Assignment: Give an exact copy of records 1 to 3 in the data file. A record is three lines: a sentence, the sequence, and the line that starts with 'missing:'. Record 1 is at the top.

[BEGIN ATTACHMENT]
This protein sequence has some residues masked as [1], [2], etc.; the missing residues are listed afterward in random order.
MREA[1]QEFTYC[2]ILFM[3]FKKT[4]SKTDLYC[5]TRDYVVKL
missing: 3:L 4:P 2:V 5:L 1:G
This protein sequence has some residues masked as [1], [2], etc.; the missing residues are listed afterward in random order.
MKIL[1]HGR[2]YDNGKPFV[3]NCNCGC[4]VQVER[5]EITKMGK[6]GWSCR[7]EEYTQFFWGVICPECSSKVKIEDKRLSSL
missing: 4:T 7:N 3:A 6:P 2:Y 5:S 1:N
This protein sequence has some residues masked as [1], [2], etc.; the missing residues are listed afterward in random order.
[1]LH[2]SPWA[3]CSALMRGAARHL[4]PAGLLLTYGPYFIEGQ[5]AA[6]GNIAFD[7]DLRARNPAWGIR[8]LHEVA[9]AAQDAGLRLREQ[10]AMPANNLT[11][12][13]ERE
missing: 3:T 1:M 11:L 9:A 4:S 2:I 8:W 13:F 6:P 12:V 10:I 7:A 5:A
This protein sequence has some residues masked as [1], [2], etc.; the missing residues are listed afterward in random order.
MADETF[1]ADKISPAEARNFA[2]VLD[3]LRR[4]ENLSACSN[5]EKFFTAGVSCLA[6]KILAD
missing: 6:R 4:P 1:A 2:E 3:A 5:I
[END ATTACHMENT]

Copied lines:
This protein sequence has some residues masked as [1], [2], etc.; the missing residues are listed afterward in random order.
MREA[1]QEFTYC[2]ILFM[3]FKKT[4]SKTDLYC[5]TRDYVVKL
missing: 3:L 4:P 2:V 5:L 1:G
This protein sequence has some residues masked as [1], [2], etc.; the missing residues are listed afterward in random order.
MKIL[1]HGR[2]YDNGKPFV[3]NCNCGC[4]VQVER[5]EITKMGK[6]GWSCR[7]EEYTQFFWGVICPECSSKVKIEDKRLSSL
missing: 4:T 7:N 3:A 6:P 2:Y 5:S 1:N
This protein sequence has some residues masked as [1], [2], etc.; the missing residues are listed afterward in random order.
[1]LH[2]SPWA[3]CSALMRGAARHL[4]PAGLLLTYGPYFIEGQ[5]AA[6]GNIAFD[7]DLRARNPAWGIR[8]LHEVA[9]AAQDAGLRLREQ[10]AMPANNLT[11][12][13]ERE
missing: 3:T 1:M 11:L 9:A 4:S 2:I 8:W 13:F 6:P 12:V 10:I 7:A 5:A